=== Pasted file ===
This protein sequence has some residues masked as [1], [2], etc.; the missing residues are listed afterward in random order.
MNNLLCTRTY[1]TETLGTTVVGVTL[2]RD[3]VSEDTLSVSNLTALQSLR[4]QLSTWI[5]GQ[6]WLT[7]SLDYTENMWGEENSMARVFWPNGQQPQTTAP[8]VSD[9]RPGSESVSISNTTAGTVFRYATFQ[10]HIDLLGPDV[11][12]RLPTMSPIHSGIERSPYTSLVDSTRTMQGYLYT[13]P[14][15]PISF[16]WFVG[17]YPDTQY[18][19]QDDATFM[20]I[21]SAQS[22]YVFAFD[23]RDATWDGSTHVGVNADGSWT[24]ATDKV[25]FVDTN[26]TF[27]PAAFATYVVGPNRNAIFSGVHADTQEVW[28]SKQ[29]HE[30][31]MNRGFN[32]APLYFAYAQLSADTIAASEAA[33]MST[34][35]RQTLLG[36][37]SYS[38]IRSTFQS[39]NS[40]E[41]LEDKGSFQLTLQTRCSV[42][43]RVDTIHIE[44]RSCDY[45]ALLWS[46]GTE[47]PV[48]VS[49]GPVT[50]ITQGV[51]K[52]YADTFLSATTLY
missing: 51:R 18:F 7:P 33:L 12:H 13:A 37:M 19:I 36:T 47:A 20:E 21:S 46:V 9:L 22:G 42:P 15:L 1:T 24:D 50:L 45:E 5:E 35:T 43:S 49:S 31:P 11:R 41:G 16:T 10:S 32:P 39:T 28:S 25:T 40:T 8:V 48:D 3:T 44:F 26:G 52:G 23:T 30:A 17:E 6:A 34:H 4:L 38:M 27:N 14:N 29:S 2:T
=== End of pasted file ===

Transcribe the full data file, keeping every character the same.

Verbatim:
This protein sequence has some residues masked as [1], [2], etc.; the missing residues are listed afterward in random order.
MNNLLCTRTY[1]TETLGTTVVGVTL[2]RD[3]VSEDTLSVSNLTALQSLR[4]QLSTWI[5]GQ[6]WLT[7]SLDYTENMWGEENSMARVFWPNGQQPQTTAP[8]VSD[9]RPGSESVSISNTTAGTVFRYATFQ[10]HIDLLGPDV[11][12]RLPTMSPIHSGIERSPYTSLVDSTRTMQGYLYT[13]P[14][15]PISF[16]WFVG[17]YPDTQY[18][19]QDDATFM[20]I[21]SAQS[22]YVFAFD[23]RDATWDGSTHVGVNADGSWT[24]ATDKV[25]FVDTN[26]TF[27]PAAFATYVVGPNRNAIFSGVHADTQEVW[28]SKQ[29]HE[30][31]MNRGFN[32]APLYFAYAQLSADTIAASEAA[33]MST[34][35]RQTLLG[36][37]SYS[38]IRSTFQS[39]NS[40]E[41]LEDKGSFQLTLQTRCSV[42][43]RVDTIHIE[44]RSCDY[45]ALLWS[46]GTE[47]PV[48]VS[49]GPVT[50]ITQGV[51]K[52]YADTFLSATTLY
missing: 51:R 18:F 7:P 33:L 12:H 13:A 37:M 19:I 36:T 47:A 20:E 21:S 46:V 9:L 22:G 42:P 15:L 1:T 24:D 50:L 45:E 5:E 35:T 43:S 49:S 31:P 11:R 41:G 16:T 10:S 32:P 39:T 28:S 25:T 40:T 8:V 48:D 3:T 44:F 26:G 52:G 23:T 30:A 17:E 6:A 34:H 4:L 38:M 27:N 14:N 29:S 2:T